House backs pay freeze extension

Evan Vucci/AP

The House on Thursday passed a measure that extends the federal pay freeze, downsizes the government workforce and increases the amount federal employees contribute to their pensions.

In a 228 to 191 vote that split along party lines, the chamber approved the Republican fiscal 2013 budget plan, including the provisions affecting the pay and benefits of federal workers. The concurrent resolution, offered by House Budget Committee Chairman Paul Ryan, R-Wis., does not carry the force of law but indicates the direction the GOP majority will take in the fiscal 2013 budget process.

Also Thursday, lawmakers rejected an alternative budget proposal in a 262 to 163 vote. That measure, shepherded by Maryland Democrat Chris Van Hollen, did not include any provisions affecting feds’ pay and benefits.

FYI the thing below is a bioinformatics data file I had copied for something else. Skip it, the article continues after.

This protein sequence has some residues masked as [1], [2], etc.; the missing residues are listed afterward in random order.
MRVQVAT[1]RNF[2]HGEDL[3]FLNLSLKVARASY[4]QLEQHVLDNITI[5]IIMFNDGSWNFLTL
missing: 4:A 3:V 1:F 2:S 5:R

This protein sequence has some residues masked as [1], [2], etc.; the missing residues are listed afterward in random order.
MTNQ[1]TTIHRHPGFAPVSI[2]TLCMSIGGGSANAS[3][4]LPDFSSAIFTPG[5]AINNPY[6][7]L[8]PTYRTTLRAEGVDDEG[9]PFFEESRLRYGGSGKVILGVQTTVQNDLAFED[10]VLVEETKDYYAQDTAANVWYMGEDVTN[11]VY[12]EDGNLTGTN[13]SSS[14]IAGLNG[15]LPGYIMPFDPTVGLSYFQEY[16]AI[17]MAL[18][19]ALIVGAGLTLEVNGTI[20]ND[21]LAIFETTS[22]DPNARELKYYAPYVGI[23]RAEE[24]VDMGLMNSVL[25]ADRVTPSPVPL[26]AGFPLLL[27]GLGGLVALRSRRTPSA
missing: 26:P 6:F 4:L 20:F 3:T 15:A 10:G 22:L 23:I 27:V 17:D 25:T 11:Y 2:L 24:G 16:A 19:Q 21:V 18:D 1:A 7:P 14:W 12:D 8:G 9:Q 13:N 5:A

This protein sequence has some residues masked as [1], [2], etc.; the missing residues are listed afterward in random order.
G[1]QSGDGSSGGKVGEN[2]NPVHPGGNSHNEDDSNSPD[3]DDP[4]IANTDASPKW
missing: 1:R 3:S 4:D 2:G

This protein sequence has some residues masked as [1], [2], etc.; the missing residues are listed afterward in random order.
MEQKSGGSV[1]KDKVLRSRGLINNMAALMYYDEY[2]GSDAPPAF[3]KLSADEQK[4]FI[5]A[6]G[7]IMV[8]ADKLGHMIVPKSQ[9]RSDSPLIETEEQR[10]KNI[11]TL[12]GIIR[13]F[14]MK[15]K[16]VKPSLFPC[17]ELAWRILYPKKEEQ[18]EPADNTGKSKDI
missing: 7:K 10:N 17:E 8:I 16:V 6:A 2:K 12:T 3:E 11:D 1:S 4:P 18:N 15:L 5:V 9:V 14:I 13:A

The GOP’s $3.5 trillion budget plan extends the pay freeze on civilian workers through 2015, reduces the size of government by 10 percent through attrition and requires federal employees to contribute more money to their retirement benefits. The provisions would result in about $368 billion in cuts to the federal workforce during the next decade. In addition, the Republican measure would relieve the Defense Department from significant budget cuts resulting from sequestration, which takes effect starting in 2013.

Colleen Kelley, president of the National Treasury Employees Union, said the House-approved resolution would make it more difficult for agencies to retain talented employees and prevent the public from receiving government services. “This budget does not serve the best interests of our nation and the American people,” Kelley said. “I look forward to the Senate giving it the support it deserves: None.”

The Federal-Postal Coalition, which includes various groups representing the interests of federal employees and managers, sent House lawmakers a letter earlier this week urging them to oppose Ryan’s proposal.

The measure likely will fail in the Democratic-controlled Senate, but proposals to reduce federal pay and benefits will remain alive for the foreseeable future.

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